Of all the years of political spin to justify construction of the Site C dam, last week’s media briefing about BC Hydro might get a special place in the hall of fame.

On Thursday, provincial media were invited to the underground theatre at the B.C. Legislature for a “technical briefing” on the first phase of a review of BC Hydro, a public utility so deeply indebted that it’s been flirting with bankruptcy.


The result is that the NDP is now doing precisely what its report justifiably criticizes the Liberals for doing with IPPs — manufacturing a need for Site C’s power while saddling generations of British Columbians with a project which will produce energy that cannot be sold for even close to the price it will cost to produce it.

In January, the conservative C.D. Howe Institute issued a report outlining why Site C — along with the Keeyask dam in Manitoba — is “uneconomical” and should be terminated immediately.

“For projects like Site C and Keeyask, it is not too late to cancel,” said the report, Dammed If You Do: How Sunk Costs Are Dragging Canadian Electricity Ratepayers Underwater.

“The sooner provinces face reality and begin negotiating reasonable cancellation programs, the better off ratepayers will be.”

But now the NDP is recharging efforts to convince British Columbians that Site C’s power is needed and that the troubled project is a bargain, even though the dam’s cost has soared by more than $4 billion since it was announced in 2010 and, according to an independent review, could exceed $12.5 billion.

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B.C. under ‘enormous pressure’ to cancel Site C dam: First Nations chief

West Moberly First Nations are not backing down from their long battle to stop the Site C dam following Tuesday’s announcement that they will engage in confidential discussions with BC Hydro and the provincial government, says Chief Roland Willson.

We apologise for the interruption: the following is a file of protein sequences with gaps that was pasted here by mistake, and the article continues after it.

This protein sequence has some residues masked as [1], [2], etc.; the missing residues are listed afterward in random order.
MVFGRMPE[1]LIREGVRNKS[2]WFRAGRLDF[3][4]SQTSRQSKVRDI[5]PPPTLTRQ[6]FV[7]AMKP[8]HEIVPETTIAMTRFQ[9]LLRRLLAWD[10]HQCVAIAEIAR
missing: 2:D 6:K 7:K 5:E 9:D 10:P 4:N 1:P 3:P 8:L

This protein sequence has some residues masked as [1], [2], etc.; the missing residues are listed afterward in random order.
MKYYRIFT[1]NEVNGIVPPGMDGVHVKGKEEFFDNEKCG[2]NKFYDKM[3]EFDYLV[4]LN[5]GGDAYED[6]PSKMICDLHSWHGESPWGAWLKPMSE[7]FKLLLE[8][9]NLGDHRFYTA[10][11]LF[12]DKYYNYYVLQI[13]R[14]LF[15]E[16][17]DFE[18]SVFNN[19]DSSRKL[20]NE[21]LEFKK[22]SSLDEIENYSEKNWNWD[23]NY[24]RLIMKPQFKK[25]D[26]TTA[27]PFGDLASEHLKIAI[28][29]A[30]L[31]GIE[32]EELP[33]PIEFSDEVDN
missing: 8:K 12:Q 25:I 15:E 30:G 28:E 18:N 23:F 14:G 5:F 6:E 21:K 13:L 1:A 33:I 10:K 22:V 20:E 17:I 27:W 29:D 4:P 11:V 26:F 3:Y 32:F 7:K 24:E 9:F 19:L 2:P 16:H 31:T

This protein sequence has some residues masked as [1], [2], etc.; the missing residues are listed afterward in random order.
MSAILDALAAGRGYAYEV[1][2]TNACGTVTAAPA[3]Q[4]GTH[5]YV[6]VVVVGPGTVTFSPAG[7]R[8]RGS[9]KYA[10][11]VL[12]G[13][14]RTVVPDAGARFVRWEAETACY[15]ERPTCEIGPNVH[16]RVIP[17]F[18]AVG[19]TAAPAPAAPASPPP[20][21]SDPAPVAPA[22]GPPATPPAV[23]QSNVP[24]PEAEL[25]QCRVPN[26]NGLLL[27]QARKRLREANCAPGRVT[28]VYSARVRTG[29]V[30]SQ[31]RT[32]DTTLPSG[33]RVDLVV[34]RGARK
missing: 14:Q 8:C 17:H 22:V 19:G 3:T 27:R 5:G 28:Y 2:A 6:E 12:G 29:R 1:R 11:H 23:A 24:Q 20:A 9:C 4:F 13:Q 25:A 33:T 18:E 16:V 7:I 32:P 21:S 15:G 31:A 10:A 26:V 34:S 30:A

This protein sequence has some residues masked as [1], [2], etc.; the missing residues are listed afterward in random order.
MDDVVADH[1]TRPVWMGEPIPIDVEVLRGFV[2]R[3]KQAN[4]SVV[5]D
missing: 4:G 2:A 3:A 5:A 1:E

“Our position is that the dam should not go ahead,” Willson told The Narwhal. “We think there’s still an opportunity to kill the thing before they flood the [Peace River] valley.”

The B.C. government said in a press release that the discussions will “seek alternatives to litigation related to the Site C dam project.”

“We’re listening to what they have to say,” Willson said. “There may be an alternative [to Site C]. In the discussion we’re going to be talking about how they don’t have to destroy the valley. Our primary focus is going to be about trying to protect the valley.”

The West Moberly and Prophet River First Nations filed civil claims in January 2018 alleging the Site C dam and two previous dams on the Peace River unjustifiably infringe on their treaty rights.

The nations subsequently lost their application for an injunction to protect 13 areas of cultural importance for the Dunne-Za nations — including prime moose habitat, a rare old-growth white spruce and trembling aspen forest and two wetlands called Sucker Lake and Trappers Lake — from clear-cut logging for Site C.

But the judge ruled their treaty rights case must be heard by 2023, prior to Site C reservoir filling scheduled for 2024.

Willson said the provincial government is under “enormous pressure from all over the place” to cancel Site C, which would flood 128 kilometres of the Peace River and its tributaries in the heart of Treaty 8 traditional territory, poisoning bull trout and other fish with methylmercury.